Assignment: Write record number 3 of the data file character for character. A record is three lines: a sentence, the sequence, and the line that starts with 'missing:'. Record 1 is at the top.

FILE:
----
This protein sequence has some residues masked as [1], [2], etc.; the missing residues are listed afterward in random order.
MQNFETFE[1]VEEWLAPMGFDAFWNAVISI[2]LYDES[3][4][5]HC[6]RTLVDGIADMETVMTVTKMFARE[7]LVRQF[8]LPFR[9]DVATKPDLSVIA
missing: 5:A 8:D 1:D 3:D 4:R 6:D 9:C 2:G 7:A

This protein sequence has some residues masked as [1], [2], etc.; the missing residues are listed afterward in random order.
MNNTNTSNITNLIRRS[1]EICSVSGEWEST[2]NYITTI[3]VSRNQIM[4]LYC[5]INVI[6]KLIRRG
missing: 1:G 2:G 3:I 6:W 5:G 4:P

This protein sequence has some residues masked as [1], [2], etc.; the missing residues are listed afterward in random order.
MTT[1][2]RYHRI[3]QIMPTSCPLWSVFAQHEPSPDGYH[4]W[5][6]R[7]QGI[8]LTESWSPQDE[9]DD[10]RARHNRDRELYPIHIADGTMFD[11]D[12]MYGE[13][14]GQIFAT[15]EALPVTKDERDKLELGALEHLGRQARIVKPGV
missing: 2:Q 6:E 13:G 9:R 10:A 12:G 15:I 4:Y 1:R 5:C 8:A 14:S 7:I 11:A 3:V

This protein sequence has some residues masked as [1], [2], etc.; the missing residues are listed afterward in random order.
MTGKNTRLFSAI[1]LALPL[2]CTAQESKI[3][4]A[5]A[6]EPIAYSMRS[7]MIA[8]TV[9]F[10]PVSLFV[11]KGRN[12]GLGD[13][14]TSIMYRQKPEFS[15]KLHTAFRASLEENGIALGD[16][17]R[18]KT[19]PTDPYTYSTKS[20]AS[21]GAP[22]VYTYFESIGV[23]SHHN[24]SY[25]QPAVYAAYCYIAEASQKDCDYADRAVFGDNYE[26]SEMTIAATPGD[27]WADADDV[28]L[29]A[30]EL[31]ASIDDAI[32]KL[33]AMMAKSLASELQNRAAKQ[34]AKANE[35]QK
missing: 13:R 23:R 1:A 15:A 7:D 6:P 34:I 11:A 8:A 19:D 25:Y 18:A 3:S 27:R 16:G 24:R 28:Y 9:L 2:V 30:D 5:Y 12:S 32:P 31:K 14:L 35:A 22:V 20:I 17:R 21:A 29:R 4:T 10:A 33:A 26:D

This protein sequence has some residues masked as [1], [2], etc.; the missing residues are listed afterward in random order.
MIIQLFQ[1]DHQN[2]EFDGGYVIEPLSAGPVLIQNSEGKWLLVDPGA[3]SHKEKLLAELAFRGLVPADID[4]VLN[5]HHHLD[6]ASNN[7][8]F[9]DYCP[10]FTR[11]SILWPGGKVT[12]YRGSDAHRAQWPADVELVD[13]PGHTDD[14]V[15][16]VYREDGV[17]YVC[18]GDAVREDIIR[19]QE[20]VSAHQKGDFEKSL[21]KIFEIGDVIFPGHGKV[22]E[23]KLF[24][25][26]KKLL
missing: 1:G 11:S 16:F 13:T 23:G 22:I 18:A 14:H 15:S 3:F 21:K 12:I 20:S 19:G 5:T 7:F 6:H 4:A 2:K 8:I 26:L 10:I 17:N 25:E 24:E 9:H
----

This protein sequence has some residues masked as [1], [2], etc.; the missing residues are listed afterward in random order.
MTT[1][2]RYHRI[3]QIMPTSCPLWSVFAQHEPSPDGYH[4]W[5][6]R[7]QGI[8]LTESWSPQDE[9]DD[10]RARHNRDRELYPIHIADGTMFD[11]D[12]MYGE[13][14]GQIFAT[15]EALPVTKDERDKLELGALEHLGRQARIVKPGV
missing: 2:Q 6:E 13:G 9:R 10:A 12:G 15:I 4:Y 1:R 5:C 8:A 14:S 7:I 11:A 3:V